Sunday, December 8, 2013

My Top 50 Favorite Movies: Part III (#30-21)

In case you would like to play catch-up, here are the first two posts of the series:

Part I: #50-41
Part II: #40-31





30. Seven Samurai (1954)
Directed by Akira Kurosawa



A long time ago, my eldest brother informed me of how much he wanted to see this movie. He told me a few things about it, and I shrugged it off. Being the type of person that I was, I replied with something appropriately idiotic about how he only wanted to watch it because it was Japanese and he was "supposed" to like it, or some silly nonsense like that. Then, I actually bothered to watch it. Low and behold, it's one of the greatest films ever made, and one of the best possible ways a movie buff could think to spend 200 minutes of their life on. And guess what? I acknowledged my stupidity and didn't hide behind a lie or delusion to justify myself: it was incredible, and we all knew it. Great character development, slick cinematography, and incredible performances (most notably Mifune and Shimura) all packed into one of the most well-paced epics imaginable. So, apart from despising myself for being ignorant, I came away from my first experience with this movie a changed man. Kurosawa has since become far-and-away my favorite director, and Seven Samurai is a good reason for that.





29. City Lights (1931)
Directed by Charlie Chaplin



Although my first exposure to silent cinema was at a relatively young age (probably around 10 years old), I didn't watch any silent comedies until much later on. The first actual clips I saw from one, I believe, was Chaplin in the boxing scene from this film. I couldn't stop laughing; I guess it didn't occur to me that a silent movie could be funny and not just, well, really creepy. Then, based solely on the strength of that single scene, I watched City Lights. I think, judging by its placing on this list, you know the result. It was hilarious, touching, memorable, and pretty much everything I possibly could have hoped for from it. I watched The Gold Rush, Modern Times, etc. later on, and as much as I enjoyed those, none of them could even come close to matching the wonderful experience I got from this movie. The ending, being one of my all-time favorite movie moments, still gives me the chills, even as I type this up. My favorite silent film ever, and I doubt anything could ever top it.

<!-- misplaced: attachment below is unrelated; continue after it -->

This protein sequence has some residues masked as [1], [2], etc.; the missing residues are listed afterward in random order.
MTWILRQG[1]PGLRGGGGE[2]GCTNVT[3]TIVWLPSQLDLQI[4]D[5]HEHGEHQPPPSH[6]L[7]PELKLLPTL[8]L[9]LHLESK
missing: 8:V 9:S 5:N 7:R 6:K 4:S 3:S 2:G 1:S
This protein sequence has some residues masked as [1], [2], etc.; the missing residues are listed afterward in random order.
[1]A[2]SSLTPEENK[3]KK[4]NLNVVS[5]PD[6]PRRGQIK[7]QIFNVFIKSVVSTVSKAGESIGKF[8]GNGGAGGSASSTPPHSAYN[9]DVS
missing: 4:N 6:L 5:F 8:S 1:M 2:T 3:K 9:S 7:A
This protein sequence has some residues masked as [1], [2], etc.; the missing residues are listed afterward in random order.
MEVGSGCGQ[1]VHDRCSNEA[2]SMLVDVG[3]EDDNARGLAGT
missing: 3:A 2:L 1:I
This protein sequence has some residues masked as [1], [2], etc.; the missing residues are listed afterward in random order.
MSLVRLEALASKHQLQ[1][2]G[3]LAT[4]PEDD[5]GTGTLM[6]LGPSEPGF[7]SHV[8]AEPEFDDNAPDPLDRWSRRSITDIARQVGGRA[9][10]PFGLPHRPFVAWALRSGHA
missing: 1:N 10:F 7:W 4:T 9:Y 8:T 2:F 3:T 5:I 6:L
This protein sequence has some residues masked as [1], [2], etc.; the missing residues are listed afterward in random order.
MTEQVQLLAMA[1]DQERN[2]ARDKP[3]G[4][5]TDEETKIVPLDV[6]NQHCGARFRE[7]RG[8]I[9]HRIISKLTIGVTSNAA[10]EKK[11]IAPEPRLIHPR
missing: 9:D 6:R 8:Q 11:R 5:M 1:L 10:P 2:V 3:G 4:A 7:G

28. American Beauty (1999)
Directed by Sam Mendes



Before I ever knew anything about this movie, I knew that my parents didn't like it. So naturally, it took me a while to get around to watching it, because I felt like if they didn't like it, I probably wouldn't either. Once again, I was wrong. Beginning to see a trend here? Everything about this movie is fantastic. From beginning to end, Kevin Spacey totally nails it in the best performance of his career, with great support from the entire cast. For a straight-forward drama, I was pretty surprised at how great it was from a strictly visual standpoint. Though there are a few fantasy scenes (some of the most iconic moments of the film, in fact), a large amount of this movie is grounded in reality, and it all feels totally natural and human. It's pretty incredible that this was Sam Mendes' directorial debut, with all the style, depth and maturity of a much more experienced filmmaker. It's one of the greatest Best Picture winners I've ever seen.





27. The Lion King (1994)
Directed by Roger Allers & Rob Minkoff